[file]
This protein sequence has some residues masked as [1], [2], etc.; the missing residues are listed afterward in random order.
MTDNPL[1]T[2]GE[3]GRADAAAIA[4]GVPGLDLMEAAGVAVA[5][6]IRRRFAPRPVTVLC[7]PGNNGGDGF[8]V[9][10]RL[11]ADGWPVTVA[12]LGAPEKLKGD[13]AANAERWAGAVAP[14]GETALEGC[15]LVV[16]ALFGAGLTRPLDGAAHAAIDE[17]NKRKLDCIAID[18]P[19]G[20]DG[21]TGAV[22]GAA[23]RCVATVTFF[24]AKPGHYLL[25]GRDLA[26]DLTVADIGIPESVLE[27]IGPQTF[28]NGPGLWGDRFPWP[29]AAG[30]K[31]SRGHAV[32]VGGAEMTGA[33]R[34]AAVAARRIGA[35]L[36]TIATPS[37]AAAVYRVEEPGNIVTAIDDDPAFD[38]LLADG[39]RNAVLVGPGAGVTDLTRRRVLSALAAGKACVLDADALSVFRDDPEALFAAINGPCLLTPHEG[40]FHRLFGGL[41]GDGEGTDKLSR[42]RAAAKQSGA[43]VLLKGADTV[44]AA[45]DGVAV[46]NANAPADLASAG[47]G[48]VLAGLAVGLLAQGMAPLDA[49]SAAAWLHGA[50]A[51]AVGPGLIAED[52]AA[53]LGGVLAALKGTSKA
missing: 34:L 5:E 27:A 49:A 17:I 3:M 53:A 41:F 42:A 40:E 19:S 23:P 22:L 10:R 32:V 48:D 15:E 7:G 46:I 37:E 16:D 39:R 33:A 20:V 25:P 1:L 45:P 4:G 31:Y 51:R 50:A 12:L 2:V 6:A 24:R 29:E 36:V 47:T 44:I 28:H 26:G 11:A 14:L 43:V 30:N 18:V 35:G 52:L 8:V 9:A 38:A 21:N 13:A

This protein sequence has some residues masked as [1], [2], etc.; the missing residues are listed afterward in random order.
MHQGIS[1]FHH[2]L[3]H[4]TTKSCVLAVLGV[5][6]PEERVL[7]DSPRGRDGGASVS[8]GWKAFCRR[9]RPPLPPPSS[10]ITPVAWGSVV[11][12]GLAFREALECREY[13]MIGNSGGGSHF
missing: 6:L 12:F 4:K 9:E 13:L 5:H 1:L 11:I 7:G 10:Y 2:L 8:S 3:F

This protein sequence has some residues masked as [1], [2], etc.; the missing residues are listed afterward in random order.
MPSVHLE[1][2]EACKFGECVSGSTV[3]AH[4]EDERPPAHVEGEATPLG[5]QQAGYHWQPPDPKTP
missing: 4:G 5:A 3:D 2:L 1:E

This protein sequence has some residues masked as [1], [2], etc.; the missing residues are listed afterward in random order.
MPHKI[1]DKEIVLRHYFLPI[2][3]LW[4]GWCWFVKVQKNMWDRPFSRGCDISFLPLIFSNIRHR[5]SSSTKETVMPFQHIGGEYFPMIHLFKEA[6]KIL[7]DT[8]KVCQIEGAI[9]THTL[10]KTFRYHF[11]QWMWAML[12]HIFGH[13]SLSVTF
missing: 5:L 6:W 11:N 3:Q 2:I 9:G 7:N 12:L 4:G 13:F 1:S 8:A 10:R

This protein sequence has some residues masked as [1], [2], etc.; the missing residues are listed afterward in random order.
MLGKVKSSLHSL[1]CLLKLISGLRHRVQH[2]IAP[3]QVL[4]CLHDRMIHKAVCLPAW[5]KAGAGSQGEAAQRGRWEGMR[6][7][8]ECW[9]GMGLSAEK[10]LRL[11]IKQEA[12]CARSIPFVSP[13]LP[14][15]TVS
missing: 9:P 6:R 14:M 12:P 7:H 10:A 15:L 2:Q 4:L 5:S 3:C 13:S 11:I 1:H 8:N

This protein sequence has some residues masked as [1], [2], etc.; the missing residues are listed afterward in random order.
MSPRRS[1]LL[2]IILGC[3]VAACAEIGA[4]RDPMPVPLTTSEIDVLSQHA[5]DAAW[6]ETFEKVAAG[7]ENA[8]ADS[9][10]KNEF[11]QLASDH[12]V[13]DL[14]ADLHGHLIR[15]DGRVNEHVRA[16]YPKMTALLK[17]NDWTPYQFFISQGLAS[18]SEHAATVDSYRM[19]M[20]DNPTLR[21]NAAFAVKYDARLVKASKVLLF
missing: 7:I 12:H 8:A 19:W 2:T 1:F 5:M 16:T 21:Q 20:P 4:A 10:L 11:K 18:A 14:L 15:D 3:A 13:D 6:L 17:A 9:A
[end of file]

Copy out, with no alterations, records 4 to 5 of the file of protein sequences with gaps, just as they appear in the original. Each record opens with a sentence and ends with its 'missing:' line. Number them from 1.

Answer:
This protein sequence has some residues masked as [1], [2], etc.; the missing residues are listed afterward in random order.
MPHKI[1]DKEIVLRHYFLPI[2][3]LW[4]GWCWFVKVQKNMWDRPFSRGCDISFLPLIFSNIRHR[5]SSSTKETVMPFQHIGGEYFPMIHLFKEA[6]KIL[7]DT[8]KVCQIEGAI[9]THTL[10]KTFRYHF[11]QWMWAML[12]HIFGH[13]SLSVTF
missing: 5:L 6:W 11:N 3:Q 2:I 9:G 7:N 12:L 4:G 13:F 1:S 8:A 10:R

This protein sequence has some residues masked as [1], [2], etc.; the missing residues are listed afterward in random order.
MLGKVKSSLHSL[1]CLLKLISGLRHRVQH[2]IAP[3]QVL[4]CLHDRMIHKAVCLPAW[5]KAGAGSQGEAAQRGRWEGMR[6][7][8]ECW[9]GMGLSAEK[10]LRL[11]IKQEA[12]CARSIPFVSP[13]LP[14][15]TVS
missing: 9:P 6:R 14:M 12:P 7:H 10:A 15:L 2:Q 4:L 5:S 3:C 13:S 11:I 1:H 8:N